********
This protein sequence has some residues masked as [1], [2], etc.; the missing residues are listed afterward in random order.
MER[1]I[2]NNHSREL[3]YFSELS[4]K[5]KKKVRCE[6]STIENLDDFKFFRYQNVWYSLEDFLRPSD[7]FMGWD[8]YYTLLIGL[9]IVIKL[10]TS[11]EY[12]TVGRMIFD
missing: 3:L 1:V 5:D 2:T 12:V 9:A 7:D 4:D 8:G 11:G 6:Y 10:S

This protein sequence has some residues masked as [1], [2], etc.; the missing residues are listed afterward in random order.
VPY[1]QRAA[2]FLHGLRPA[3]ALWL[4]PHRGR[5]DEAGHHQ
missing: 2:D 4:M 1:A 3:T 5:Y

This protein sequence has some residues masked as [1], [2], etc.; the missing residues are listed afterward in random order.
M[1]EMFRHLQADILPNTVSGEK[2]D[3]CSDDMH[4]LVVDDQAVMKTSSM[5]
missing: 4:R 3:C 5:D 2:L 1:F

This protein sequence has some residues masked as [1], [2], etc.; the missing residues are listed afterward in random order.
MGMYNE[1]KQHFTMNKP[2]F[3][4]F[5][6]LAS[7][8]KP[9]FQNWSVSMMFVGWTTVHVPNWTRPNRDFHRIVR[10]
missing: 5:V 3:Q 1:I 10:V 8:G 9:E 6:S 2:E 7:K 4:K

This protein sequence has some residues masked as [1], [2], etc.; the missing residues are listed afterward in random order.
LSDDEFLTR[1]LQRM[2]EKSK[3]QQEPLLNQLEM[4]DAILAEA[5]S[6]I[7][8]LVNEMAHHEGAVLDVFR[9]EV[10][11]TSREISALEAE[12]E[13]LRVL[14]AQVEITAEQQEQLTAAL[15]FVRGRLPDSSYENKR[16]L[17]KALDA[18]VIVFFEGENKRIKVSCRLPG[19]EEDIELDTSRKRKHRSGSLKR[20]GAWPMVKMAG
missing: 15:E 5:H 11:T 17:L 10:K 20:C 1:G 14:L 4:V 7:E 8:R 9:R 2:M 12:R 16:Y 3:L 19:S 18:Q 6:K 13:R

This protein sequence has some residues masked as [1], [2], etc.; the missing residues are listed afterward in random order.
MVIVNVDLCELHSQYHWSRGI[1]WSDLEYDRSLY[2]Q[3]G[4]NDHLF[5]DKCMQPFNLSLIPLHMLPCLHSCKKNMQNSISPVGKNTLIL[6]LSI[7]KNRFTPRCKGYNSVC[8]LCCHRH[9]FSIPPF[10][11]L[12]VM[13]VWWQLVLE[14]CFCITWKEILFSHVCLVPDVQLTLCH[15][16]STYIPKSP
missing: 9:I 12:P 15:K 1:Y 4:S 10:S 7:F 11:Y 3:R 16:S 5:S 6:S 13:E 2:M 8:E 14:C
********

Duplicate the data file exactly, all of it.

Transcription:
This protein sequence has some residues masked as [1], [2], etc.; the missing residues are listed afterward in random order.
MER[1]I[2]NNHSREL[3]YFSELS[4]K[5]KKKVRCE[6]STIENLDDFKFFRYQNVWYSLEDFLRPSD[7]FMGWD[8]YYTLLIGL[9]IVIKL[10]TS[11]EY[12]TVGRMIFD
missing: 3:L 1:V 5:D 2:T 12:V 9:A 7:D 4:D 8:G 11:G 6:Y 10:S

This protein sequence has some residues masked as [1], [2], etc.; the missing residues are listed afterward in random order.
VPY[1]QRAA[2]FLHGLRPA[3]ALWL[4]PHRGR[5]DEAGHHQ
missing: 2:D 4:M 1:A 3:T 5:Y

This protein sequence has some residues masked as [1], [2], etc.; the missing residues are listed afterward in random order.
M[1]EMFRHLQADILPNTVSGEK[2]D[3]CSDDMH[4]LVVDDQAVMKTSSM[5]
missing: 4:R 3:C 5:D 2:L 1:F

This protein sequence has some residues masked as [1], [2], etc.; the missing residues are listed afterward in random order.
MGMYNE[1]KQHFTMNKP[2]F[3][4]F[5][6]LAS[7][8]KP[9]FQNWSVSMMFVGWTTVHVPNWTRPNRDFHRIVR[10]
missing: 5:V 3:Q 1:I 10:V 8:G 9:E 6:S 2:E 7:K 4:K

This protein sequence has some residues masked as [1], [2], etc.; the missing residues are listed afterward in random order.
LSDDEFLTR[1]LQRM[2]EKSK[3]QQEPLLNQLEM[4]DAILAEA[5]S[6]I[7][8]LVNEMAHHEGAVLDVFR[9]EV[10][11]TSREISALEAE[12]E[13]LRVL[14]AQVEITAEQQEQLTAAL[15]FVRGRLPDSSYENKR[16]L[17]KALDA[18]VIVFFEGENKRIKVSCRLPG[19]EEDIELDTSRKRKHRSGSLKR[20]GAWPMVKMAG
missing: 15:E 5:H 11:T 17:L 10:K 20:C 1:G 14:L 4:V 7:E 8:R 9:R 2:M 12:R 16:Y 3:L 19:S 18:Q 6:K 13:R

This protein sequence has some residues masked as [1], [2], etc.; the missing residues are listed afterward in random order.
MVIVNVDLCELHSQYHWSRGI[1]WSDLEYDRSLY[2]Q[3]G[4]NDHLF[5]DKCMQPFNLSLIPLHMLPCLHSCKKNMQNSISPVGKNTLIL[6]LSI[7]KNRFTPRCKGYNSVC[8]LCCHRH[9]FSIPPF[10][11]L[12]VM[13]VWWQLVLE[14]CFCITWKEILFSHVCLVPDVQLTLCH[15][16]STYIPKSP
missing: 9:I 12:P 15:K 1:Y 4:S 10:S 7:F 11:Y 3:R 16:S 5:S 6:S 13:E 2:M 8:E 14:C